The present invention comprises various embodiments of a seating device having an adjustable or variable configuration, and also optionally providing for lateral folding or collapsing with the two lateral frame members remaining in their rigid, unfolded state. In some embodiments, the seat or chair utilizes a web or sling member for the seating and back surfaces, with opposite sides or surfaces of the web or sling being used for the different seating configurations.
Each frame member 12 a, 12 b includes four sides, respectively 14 a through 20 a for the first frame member 12 a, and 14 b through 20 b for the second frame member 12 b. It will be noted that the sides 14 a, 14 b and 18 a, 18 b are somewhat shorter than the sides 16 a, 16 b and 20 a, 20 b. The sides of each frame member form four corners, respectively 22 a through 28 a for the first frame member 12 a and 22 b through 28 b for the second frame member 12 b. It is not absolutely essential that the corners 22 a through 28 b of the frame members be comprise acute corners as shown in the drawings; the corners may be rounded, beveled, chamfered, etc., as desired. The two frame members 12 a, 12 b may be formed of any suitable rigid and sturdy material, e.g., wood, metal, dense plastic, etc., or some composite combination thereof in either solid or hollow tubular form, as desired.
A series of seat and back panel retaining crossmembers extend between the two frame members 12 a and 12 b, and support a seat and back panel thereon. Each of the crossmembers may comprise a rigid, inflexible rod, bar, or tube, or may alternatively provide for folding, as desired. A first panel retaining or support crossmember 30 extends between the two second sides 16 a, 16 b of the two frames and generally medially between the two corners 22 a, 24 a and 22 b, 24 b, with a second panel retaining crossmember 32 extending between the two corners 28 a, 28 b of the frame members, and a third crossmember 34 extending between the two frame sides 18 a, 18 b, crossmember 34 being closer to corners 26 a, 26 b than corners 24 a, 24 b. A fourth, selectively positionable seat and back panel tensioning member 36 also extends between the two lateral frame members, with the tensioning member 36 installed between the fourth sides 20 a, 20 b of the frame members in the upright seating configuration of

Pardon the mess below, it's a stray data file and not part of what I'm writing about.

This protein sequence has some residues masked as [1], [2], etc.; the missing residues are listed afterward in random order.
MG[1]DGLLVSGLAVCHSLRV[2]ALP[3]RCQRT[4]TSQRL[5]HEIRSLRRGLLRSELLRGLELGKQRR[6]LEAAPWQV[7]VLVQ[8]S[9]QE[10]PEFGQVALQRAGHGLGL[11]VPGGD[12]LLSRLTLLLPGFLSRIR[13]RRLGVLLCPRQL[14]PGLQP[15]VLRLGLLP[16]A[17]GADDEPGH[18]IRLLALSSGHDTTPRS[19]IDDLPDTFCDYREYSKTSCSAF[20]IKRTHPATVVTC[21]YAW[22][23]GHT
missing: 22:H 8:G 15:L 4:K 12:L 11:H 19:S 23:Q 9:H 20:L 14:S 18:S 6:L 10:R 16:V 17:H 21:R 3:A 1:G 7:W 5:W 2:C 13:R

A continuous, thin, flexible seat and back panel is secured to the various panel retaining crossmembers 30 through 34 and wraps partially around the tensioning member 36. The seat and back panel comprises three general portions. A first, large portion 38 extends from the first panel retaining crossmember 30, with a second, relatively short portion 40 extending from the second panel retaining crossmember 32 and a third large portion 42 extending from the third crossmember 34 and wrapping partially about the tension crossmember 36. The various panel portions 38, 40, and 42 are all joined together (e.g., stitched or bonded for fabrics, etc.) along a common lateral seam 44.
Any suitable thin, flexible, substantially inelastic (slight stretching may be acceptable) sheet material may be used to form the panel and its three portions 38 through 42 as desired, e.g., woven fabric; plastic; leather or metal screen or mesh; continuous, impervious sheet materials (plastic, leather, etc.); large gauge mesh materials (e.g., knitted or knotted cord or rope as in a hammock), etc., as desired. It will be noted that in the example illustrated in